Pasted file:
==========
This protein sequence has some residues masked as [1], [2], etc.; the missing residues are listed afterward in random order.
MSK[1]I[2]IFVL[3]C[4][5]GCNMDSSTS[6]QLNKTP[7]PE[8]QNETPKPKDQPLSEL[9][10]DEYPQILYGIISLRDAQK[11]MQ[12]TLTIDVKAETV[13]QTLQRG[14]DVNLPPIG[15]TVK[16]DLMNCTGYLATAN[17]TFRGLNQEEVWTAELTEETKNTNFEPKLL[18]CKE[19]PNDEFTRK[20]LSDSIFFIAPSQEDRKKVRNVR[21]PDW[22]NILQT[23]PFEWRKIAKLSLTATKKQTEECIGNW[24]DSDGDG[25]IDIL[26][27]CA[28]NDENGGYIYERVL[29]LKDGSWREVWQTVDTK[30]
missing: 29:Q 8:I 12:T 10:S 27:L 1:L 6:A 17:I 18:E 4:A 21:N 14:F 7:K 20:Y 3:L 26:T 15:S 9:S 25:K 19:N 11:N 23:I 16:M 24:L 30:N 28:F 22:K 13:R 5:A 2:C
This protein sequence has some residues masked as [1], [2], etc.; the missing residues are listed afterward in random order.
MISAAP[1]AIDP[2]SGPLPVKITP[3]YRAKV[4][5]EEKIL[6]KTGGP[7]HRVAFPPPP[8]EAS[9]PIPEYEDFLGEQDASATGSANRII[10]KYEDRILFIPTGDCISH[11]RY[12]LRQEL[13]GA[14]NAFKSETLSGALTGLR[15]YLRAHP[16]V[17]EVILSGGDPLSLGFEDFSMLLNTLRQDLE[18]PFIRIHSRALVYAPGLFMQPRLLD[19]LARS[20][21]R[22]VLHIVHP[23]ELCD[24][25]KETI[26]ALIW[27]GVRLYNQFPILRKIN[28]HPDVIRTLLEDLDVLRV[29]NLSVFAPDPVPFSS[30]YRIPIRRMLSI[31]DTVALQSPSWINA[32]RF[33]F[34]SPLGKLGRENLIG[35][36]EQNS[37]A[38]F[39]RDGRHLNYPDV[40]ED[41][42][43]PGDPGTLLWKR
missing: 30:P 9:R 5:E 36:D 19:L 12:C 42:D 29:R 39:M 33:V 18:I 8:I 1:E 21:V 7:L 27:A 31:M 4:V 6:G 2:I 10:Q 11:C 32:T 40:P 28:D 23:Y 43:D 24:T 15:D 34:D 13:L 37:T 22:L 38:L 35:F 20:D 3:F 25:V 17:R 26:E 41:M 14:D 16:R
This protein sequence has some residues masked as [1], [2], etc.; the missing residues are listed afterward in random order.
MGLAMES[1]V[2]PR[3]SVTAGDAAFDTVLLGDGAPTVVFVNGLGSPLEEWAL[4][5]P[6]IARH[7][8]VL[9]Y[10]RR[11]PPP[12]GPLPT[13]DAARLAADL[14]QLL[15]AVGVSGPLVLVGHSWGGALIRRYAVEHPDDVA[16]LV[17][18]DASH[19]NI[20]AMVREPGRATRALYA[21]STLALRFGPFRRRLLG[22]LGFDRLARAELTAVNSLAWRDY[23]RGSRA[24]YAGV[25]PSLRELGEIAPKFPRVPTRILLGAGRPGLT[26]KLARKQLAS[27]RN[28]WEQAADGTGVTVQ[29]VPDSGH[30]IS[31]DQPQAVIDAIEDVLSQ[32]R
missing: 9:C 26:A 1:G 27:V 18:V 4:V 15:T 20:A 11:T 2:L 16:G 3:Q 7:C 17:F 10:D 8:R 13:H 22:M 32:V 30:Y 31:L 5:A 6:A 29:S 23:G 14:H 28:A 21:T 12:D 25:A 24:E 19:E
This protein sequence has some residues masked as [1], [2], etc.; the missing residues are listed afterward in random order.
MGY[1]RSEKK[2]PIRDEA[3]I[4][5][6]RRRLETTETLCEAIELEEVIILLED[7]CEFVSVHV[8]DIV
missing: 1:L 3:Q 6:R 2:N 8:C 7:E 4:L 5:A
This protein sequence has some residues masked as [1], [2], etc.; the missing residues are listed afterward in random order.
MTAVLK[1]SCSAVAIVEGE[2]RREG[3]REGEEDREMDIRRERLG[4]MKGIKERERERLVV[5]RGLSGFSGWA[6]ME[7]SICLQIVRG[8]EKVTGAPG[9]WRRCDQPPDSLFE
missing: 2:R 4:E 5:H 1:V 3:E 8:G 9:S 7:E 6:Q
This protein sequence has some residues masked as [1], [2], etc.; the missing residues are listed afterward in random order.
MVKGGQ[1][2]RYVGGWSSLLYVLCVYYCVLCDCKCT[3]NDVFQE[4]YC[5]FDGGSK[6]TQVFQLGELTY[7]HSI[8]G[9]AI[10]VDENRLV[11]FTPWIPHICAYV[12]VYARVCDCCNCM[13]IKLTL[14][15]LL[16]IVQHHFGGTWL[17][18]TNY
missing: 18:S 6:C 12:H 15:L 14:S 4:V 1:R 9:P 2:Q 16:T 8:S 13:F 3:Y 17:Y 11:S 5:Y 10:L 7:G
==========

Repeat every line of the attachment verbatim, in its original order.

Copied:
This protein sequence has some residues masked as [1], [2], etc.; the missing residues are listed afterward in random order.
MSK[1]I[2]IFVL[3]C[4][5]GCNMDSSTS[6]QLNKTP[7]PE[8]QNETPKPKDQPLSEL[9][10]DEYPQILYGIISLRDAQK[11]MQ[12]TLTIDVKAETV[13]QTLQRG[14]DVNLPPIG[15]TVK[16]DLMNCTGYLATAN[17]TFRGLNQEEVWTAELTEETKNTNFEPKLL[18]CKE[19]PNDEFTRK[20]LSDSIFFIAPSQEDRKKVRNVR[21]PDW[22]NILQT[23]PFEWRKIAKLSLTATKKQTEECIGNW[24]DSDGDG[25]IDIL[26][27]CA[28]NDENGGYIYERVL[29]LKDGSWREVWQTVDTK[30]
missing: 29:Q 8:I 12:T 10:S 27:L 1:L 6:A 17:I 18:E 4:A 21:N 14:F 7:K 20:Y 3:L 26:T 15:S 9:S 25:K 19:N 11:N 23:I 16:M 24:L 30:N 28:F 22:K 13:R 5:A 2:C
This protein sequence has some residues masked as [1], [2], etc.; the missing residues are listed afterward in random order.
MISAAP[1]AIDP[2]SGPLPVKITP[3]YRAKV[4][5]EEKIL[6]KTGGP[7]HRVAFPPPP[8]EAS[9]PIPEYEDFLGEQDASATGSANRII[10]KYEDRILFIPTGDCISH[11]RY[12]LRQEL[13]GA[14]NAFKSETLSGALTGLR[15]YLRAHP[16]V[17]EVILSGGDPLSLGFEDFSMLLNTLRQDLE[18]PFIRIHSRALVYAPGLFMQPRLLD[19]LARS[20][21]R[22]VLHIVHP[23]ELCD[24][25]KETI[26]ALIW[27]GVRLYNQFPILRKIN[28]HPDVIRTLLEDLDVLRV[29]NLSVFAPDPVPFSS[30]YRIPIRRMLSI[31]DTVALQSPSWINA[32]RF[33]F[34]SPLGKLGRENLIG[35][36]EQNS[37]A[38]F[39]RDGRHLNYPDV[40]ED[41][42][43]PGDPGTLLWKR
missing: 30:P 9:R 5:E 36:D 19:L 12:C 42:D 29:R 39:M 33:V 18:I 8:I 1:E 21:V 7:L 27:A 31:M 4:V 6:G 2:I 10:Q 11:C 32:T 40:P 28:D 23:Y 43:D 24:T 15:D 34:D 13:L 37:T 22:L 38:L 35:F 20:D 3:F 25:V 17:R 26:E 41:M 14:D 16:R
This protein sequence has some residues masked as [1], [2], etc.; the missing residues are listed afterward in random order.
MGLAMES[1]V[2]PR[3]SVTAGDAAFDTVLLGDGAPTVVFVNGLGSPLEEWAL[4][5]P[6]IARH[7][8]VL[9]Y[10]RR[11]PPP[12]GPLPT[13]DAARLAADL[14]QLL[15]AVGVSGPLVLVGHSWGGALIRRYAVEHPDDVA[16]LV[17][18]DASH[19]NI[20]AMVREPGRATRALYA[21]STLALRFGPFRRRLLG[22]LGFDRLARAELTAVNSLAWRDY[23]RGSRA[24]YAGV[25]PSLRELGEIAPKFPRVPTRILLGAGRPGLT[26]KLARKQLAS[27]RN[28]WEQAADGTGVTVQ[29]VPDSGH[30]IS[31]DQPQAVIDAIEDVLSQ[32]R
missing: 9:C 26:A 1:G 27:V 18:V 4:V 15:T 20:A 11:T 2:L 16:G 3:Q 7:C 17:F 10:D 8:R 13:H 22:M 32:V 30:Y 31:L 5:A 6:A 29:S 23:G 14:H 28:A 21:T 12:D 25:A 24:E 19:E
This protein sequence has some residues masked as [1], [2], etc.; the missing residues are listed afterward in random order.
MGY[1]RSEKK[2]PIRDEA[3]I[4][5][6]RRRLETTETLCEAIELEEVIILLED[7]CEFVSVHV[8]DIV
missing: 1:L 3:Q 6:R 2:N 8:C 7:E 4:L 5:A
This protein sequence has some residues masked as [1], [2], etc.; the missing residues are listed afterward in random order.
MTAVLK[1]SCSAVAIVEGE[2]RREG[3]REGEEDREMDIRRERLG[4]MKGIKERERERLVV[5]RGLSGFSGWA[6]ME[7]SICLQIVRG[8]EKVTGAPG[9]WRRCDQPPDSLFE
missing: 2:R 4:E 5:H 1:V 3:E 8:G 9:S 7:E 6:Q
This protein sequence has some residues masked as [1], [2], etc.; the missing residues are listed afterward in random order.
MVKGGQ[1][2]RYVGGWSSLLYVLCVYYCVLCDCKCT[3]NDVFQE[4]YC[5]FDGGSK[6]TQVFQLGELTY[7]HSI[8]G[9]AI[10]VDENRLV[11]FTPWIPHICAYV[12]VYARVCDCCNCM[13]IKLTL[14][15]LL[16]IVQHHFGGTWL[17][18]TNY
missing: 18:S 6:C 12:H 15:L 14:S 4:V 1:R 9:P 2:Q 16:T 8:S 13:F 3:Y 17:Y 11:S 5:Y 10:L 7:G